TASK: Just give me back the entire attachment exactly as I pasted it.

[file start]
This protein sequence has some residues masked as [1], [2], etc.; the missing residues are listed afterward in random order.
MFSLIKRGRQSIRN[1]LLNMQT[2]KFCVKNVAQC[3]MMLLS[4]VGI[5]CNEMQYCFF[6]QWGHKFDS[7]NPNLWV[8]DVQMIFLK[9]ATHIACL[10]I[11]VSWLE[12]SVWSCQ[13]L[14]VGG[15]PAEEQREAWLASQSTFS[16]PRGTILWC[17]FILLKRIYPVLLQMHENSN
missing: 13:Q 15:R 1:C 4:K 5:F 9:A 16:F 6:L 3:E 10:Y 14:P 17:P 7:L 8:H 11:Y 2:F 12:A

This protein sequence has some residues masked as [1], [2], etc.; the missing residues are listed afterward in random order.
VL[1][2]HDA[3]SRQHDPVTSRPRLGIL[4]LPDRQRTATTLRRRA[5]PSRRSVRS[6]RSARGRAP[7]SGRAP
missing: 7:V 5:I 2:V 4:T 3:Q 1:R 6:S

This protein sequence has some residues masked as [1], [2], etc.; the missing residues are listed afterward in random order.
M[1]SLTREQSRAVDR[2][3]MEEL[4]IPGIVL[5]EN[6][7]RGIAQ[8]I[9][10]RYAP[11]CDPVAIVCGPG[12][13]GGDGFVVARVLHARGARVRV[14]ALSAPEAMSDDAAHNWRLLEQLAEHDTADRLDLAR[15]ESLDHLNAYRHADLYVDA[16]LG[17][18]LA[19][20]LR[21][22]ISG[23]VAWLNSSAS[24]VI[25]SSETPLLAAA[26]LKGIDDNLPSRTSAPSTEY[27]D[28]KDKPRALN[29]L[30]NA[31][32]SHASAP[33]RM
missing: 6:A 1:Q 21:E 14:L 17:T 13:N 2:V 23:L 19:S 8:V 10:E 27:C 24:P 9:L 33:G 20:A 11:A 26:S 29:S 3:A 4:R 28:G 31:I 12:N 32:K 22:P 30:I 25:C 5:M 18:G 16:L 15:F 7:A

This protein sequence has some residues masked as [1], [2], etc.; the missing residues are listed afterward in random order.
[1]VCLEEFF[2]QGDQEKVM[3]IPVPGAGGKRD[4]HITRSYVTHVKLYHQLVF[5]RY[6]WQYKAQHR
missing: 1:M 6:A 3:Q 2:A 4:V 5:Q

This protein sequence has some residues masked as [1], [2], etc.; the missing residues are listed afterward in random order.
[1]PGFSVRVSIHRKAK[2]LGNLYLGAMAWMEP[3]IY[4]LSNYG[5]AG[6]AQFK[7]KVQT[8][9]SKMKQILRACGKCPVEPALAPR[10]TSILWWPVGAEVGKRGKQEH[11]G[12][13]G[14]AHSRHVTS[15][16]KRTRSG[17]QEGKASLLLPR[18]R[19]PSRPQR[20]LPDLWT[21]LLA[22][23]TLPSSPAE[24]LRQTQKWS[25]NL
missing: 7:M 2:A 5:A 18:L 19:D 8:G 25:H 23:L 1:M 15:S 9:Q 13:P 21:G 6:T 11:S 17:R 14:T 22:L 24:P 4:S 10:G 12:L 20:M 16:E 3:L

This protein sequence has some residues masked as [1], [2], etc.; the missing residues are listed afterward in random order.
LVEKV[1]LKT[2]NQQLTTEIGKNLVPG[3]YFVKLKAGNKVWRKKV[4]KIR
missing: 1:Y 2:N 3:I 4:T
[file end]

This protein sequence has some residues masked as [1], [2], etc.; the missing residues are listed afterward in random order.
MFSLIKRGRQSIRN[1]LLNMQT[2]KFCVKNVAQC[3]MMLLS[4]VGI[5]CNEMQYCFF[6]QWGHKFDS[7]NPNLWV[8]DVQMIFLK[9]ATHIACL[10]I[11]VSWLE[12]SVWSCQ[13]L[14]VGG[15]PAEEQREAWLASQSTFS[16]PRGTILWC[17]FILLKRIYPVLLQMHENSN
missing: 13:Q 15:R 1:C 4:K 5:F 9:A 16:F 6:L 3:E 10:Y 14:P 17:P 7:L 8:H 11:Y 2:F 12:A

This protein sequence has some residues masked as [1], [2], etc.; the missing residues are listed afterward in random order.
VL[1][2]HDA[3]SRQHDPVTSRPRLGIL[4]LPDRQRTATTLRRRA[5]PSRRSVRS[6]RSARGRAP[7]SGRAP
missing: 7:V 5:I 2:V 4:T 3:Q 1:R 6:S

This protein sequence has some residues masked as [1], [2], etc.; the missing residues are listed afterward in random order.
M[1]SLTREQSRAVDR[2][3]MEEL[4]IPGIVL[5]EN[6][7]RGIAQ[8]I[9][10]RYAP[11]CDPVAIVCGPG[12][13]GGDGFVVARVLHARGARVRV[14]ALSAPEAMSDDAAHNWRLLEQLAEHDTADRLDLAR[15]ESLDHLNAYRHADLYVDA[16]LG[17][18]LA[19][20]LR[21][22]ISG[23]VAWLNSSAS[24]VI[25]SSETPLLAAA[26]LKGIDDNLPSRTSAPSTEY[27]D[28]KDKPRALN[29]L[30]NA[31][32]SHASAP[33]RM
missing: 6:A 1:Q 21:E 14:L 17:T 13:N 2:V 23:L 19:S 8:V 10:E 27:C 24:P 9:L 33:G 20:A 11:A 26:S 29:S 3:A 4:R 28:G 31:I 12:N 32:K 22:P 30:I 25:C 5:M 18:G 16:L 15:F 7:A

This protein sequence has some residues masked as [1], [2], etc.; the missing residues are listed afterward in random order.
[1]VCLEEFF[2]QGDQEKVM[3]IPVPGAGGKRD[4]HITRSYVTHVKLYHQLVF[5]RY[6]WQYKAQHR
missing: 1:M 6:A 3:Q 2:A 4:V 5:Q

This protein sequence has some residues masked as [1], [2], etc.; the missing residues are listed afterward in random order.
[1]PGFSVRVSIHRKAK[2]LGNLYLGAMAWMEP[3]IY[4]LSNYG[5]AG[6]AQFK[7]KVQT[8][9]SKMKQILRACGKCPVEPALAPR[10]TSILWWPVGAEVGKRGKQEH[11]G[12][13]G[14]AHSRHVTS[15][16]KRTRSG[17]QEGKASLLLPR[18]R[19]PSRPQR[20]LPDLWT[21]LLA[22][23]TLPSSPAE[24]LRQTQKWS[25]NL
missing: 7:M 2:A 5:A 18:L 19:D 8:G 25:H 23:L 1:M 15:S 9:Q 13:P 21:G 6:T 11:S 17:R 14:T 22:L 24:P 4:S 10:G 12:L 20:M 16:E 3:L

This protein sequence has some residues masked as [1], [2], etc.; the missing residues are listed afterward in random order.
LVEKV[1]LKT[2]NQQLTTEIGKNLVPG[3]YFVKLKAGNKVWRKKV[4]KIR
missing: 1:Y 2:N 3:I 4:T